Doran Jr: That’s another term that is crucial to define clearly. In fact, there are a lot of discussions about “What is the gospel?” And the Scripture uses that term “gospel” and “good news” in several different ways. I mentioned one that it was the biblical, theological meta-narrative—that there is the good news of the kingdom of God that is a theme across Scripture. And then you have the theological life narrative of Jesus—the Gospel of Matthew. But at the core—you think of a passage like first Corinthians 15, where Paul says, “Of first importance”—this is the gospel, and it’s the death burial and resurrection of the Lord Jesus. And what’s interesting is they function something like Russian dolls, where you cannot have the gospel—the good news of God reclaiming his creation—without the gospel of Jesus crucified, buried and risen again—the center of Christ replacing us on the cross and resurrecting as our victorious King; that he lived perfectly the way we couldn’t; died sacrificially in our place; rose victoriously on our behalf; and he is coming again.

What we try to always remind people in our church is that He has two hands. He calls everyone to (1) turn from sin and (2) trust in him. And He holds out to them (1) the forgiveness of sins and (2) the power of the Spirit to follow him. That is the good news of Jesus Christ—his replacement of us. And that is the center. If you lose it, there’s a lot of people that want to talk about the evil of the world being driven out, but it can only be conquered through the sacrificial substitutionary atonement of Jesus Christ.

Horn: David, that that’s very powerful, and you unpacked it out of Ephesians one today in an incredible way. You know what stuck with me was the connection about how the Father planned, how the Son procured this, and how the Spirit of God applies this to all who, as you said, turn from their sin and repent and believe on Jesus.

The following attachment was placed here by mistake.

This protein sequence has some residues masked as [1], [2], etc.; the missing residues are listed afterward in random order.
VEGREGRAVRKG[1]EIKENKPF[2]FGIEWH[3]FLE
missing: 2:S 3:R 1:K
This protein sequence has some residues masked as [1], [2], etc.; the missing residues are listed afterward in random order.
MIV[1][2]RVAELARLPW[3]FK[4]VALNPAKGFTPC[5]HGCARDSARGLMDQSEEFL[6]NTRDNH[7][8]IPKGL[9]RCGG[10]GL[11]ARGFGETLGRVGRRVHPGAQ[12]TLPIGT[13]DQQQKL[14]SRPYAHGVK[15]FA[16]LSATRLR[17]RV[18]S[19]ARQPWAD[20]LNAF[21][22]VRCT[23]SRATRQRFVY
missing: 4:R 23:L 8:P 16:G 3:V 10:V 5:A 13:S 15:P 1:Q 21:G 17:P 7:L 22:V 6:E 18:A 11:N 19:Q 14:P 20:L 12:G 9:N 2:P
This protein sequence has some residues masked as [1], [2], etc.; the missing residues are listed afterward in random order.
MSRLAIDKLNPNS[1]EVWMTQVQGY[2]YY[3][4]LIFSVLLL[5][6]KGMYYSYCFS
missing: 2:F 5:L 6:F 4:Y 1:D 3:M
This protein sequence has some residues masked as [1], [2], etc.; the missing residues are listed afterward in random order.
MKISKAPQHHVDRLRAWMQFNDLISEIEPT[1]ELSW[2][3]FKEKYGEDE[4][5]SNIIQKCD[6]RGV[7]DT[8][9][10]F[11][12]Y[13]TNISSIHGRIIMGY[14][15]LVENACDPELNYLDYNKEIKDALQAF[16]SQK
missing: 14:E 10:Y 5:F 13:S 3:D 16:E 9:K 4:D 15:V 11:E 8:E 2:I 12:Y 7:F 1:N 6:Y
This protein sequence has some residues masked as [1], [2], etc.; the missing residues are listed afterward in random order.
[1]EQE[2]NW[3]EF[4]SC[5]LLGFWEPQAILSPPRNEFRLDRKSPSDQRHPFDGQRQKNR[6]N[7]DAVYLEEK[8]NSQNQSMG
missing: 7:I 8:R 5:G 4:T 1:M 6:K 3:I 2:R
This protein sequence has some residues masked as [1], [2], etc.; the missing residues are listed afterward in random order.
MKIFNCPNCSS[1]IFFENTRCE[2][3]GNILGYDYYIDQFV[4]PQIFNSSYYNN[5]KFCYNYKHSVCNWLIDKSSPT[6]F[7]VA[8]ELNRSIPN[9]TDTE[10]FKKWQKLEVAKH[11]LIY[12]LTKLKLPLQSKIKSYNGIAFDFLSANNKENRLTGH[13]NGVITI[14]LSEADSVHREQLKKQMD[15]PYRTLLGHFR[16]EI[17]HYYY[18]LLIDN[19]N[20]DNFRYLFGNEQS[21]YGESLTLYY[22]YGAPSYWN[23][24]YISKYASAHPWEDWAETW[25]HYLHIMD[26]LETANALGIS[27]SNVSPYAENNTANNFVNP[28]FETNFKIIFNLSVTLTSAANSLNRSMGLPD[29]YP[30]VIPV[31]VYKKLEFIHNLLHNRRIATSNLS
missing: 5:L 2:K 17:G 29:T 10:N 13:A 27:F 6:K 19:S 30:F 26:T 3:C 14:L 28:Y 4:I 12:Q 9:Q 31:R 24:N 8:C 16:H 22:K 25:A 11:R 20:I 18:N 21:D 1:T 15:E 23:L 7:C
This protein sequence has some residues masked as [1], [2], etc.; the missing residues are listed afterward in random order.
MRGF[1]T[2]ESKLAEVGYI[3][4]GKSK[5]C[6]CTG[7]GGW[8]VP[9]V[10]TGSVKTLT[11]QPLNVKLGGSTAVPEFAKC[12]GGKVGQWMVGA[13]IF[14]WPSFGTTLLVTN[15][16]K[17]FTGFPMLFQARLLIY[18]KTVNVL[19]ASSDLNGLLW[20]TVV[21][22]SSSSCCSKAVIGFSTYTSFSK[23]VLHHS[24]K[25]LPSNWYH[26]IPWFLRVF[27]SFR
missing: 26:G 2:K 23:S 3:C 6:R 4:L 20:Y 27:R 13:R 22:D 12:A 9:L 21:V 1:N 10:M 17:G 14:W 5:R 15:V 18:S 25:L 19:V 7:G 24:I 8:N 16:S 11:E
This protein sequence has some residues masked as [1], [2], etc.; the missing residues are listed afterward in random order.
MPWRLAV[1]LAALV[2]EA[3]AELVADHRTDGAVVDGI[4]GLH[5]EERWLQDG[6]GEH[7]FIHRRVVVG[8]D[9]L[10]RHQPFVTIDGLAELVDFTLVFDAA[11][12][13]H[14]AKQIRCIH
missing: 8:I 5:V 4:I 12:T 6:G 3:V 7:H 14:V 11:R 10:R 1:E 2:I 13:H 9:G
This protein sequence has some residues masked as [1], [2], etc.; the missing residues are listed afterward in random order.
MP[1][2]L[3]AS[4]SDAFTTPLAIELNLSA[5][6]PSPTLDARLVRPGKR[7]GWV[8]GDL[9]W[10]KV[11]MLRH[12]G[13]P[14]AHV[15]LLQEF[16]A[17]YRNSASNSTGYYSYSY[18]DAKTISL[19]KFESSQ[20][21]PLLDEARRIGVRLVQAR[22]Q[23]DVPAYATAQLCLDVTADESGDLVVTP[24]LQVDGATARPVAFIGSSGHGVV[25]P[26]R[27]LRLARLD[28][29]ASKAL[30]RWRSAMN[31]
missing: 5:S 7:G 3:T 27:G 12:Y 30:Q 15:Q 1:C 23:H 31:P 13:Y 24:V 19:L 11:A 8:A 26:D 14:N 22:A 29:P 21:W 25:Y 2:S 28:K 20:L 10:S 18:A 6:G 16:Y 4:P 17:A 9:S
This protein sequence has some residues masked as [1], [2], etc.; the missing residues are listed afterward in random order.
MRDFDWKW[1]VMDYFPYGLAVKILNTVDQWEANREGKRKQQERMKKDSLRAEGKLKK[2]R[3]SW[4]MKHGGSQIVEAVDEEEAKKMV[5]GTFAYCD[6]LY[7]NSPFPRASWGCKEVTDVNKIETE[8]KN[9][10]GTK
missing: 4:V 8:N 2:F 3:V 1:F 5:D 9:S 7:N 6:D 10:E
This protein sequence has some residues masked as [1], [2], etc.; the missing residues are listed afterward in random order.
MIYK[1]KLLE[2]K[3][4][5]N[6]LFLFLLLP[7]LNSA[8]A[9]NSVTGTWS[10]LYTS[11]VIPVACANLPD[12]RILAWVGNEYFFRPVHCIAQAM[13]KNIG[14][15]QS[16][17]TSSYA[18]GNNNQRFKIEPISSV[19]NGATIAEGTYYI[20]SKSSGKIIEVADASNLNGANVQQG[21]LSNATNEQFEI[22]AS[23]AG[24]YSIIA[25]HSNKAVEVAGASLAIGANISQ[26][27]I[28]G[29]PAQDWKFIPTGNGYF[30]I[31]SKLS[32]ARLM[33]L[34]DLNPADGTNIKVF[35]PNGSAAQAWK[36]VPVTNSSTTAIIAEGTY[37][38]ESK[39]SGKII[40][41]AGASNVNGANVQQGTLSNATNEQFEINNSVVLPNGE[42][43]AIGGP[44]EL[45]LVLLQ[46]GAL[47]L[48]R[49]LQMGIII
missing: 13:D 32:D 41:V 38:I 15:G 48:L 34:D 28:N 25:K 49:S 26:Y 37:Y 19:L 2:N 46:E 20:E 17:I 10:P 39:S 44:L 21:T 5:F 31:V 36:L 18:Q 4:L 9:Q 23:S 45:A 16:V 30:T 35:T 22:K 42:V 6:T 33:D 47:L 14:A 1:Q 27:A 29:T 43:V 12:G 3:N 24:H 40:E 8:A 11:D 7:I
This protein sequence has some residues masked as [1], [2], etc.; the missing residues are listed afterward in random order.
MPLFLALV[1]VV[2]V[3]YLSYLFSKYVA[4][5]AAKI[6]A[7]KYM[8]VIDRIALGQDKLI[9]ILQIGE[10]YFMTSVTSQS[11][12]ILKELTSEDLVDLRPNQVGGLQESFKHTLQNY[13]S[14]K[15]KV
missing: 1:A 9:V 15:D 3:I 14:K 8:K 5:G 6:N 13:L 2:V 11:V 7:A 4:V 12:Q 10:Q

Doran Jr: That is something that we—honestly, I think we lose a Trinitarian salvation often when we just we forget that before the foundation of the world the Father planned, Christ accomplished, and then the Spirit applied. It is a glorious gospel, not only about the person of Jesus Christ but our entire Godhead working to save.

Horn: That’s that’s astonishing, isn’t it? So as we kind of wrap up our time together, do you have any suggestions for somebody like me or somebody like the people that will be watching us talk about this in terms of how we can take the gospel that you’ve described so beautifully and in the process of proclaiming that to people with the intent of persuading—what are two or three practical ways I can do that even now.

Doran Jr: Yeah, so I would give two “S’s” that could summarize—the sovereignty and spirit. The first is that only the Holy Spirit can raise the dead. And so, if you don’t start there, you’re gonna have a tough time in evangelism because it’s an intimidating fact. But when you start there and you start with prayer, then you have incredible boldness to know that this task is accomplished by someone else.

So, the Spirit of the living God is the only one who can give life to the dead. But then, also, Paul talks about in Acts 17 that God arranged the nations so they might reach out and find him. That, I think, is very helpful for us to ask ourselves—”Where has God put me, and who do I know?” So I tell our church to think about their network and their neighborhood and then ask the Spirit to give them opportunities to talk about Jesus with the people they know and the place they’ve been put. And that that network-and-neighborhood mentality of looking up—in evangelism it’s not required to be extra, additional, or special; it’s just required that we be intentional. We already live amongst people and know people who don’t know Jesus so we need the Spirit of God to give us boldness and to create life in their hearts.

Horn: David, thank you. You’ve helped us today. And I hope that you’ve been challenged the way I’ve been challenged. I have a neighborhood, and I have a network. And, even as I’m sitting here, I’m asking God to help me this summer to get into that neighborhood to that group of people and do what you’ve challenged us to do. And I hope that’ll be true for you. Thank you, David.

Doran Jr: Thanks for the time.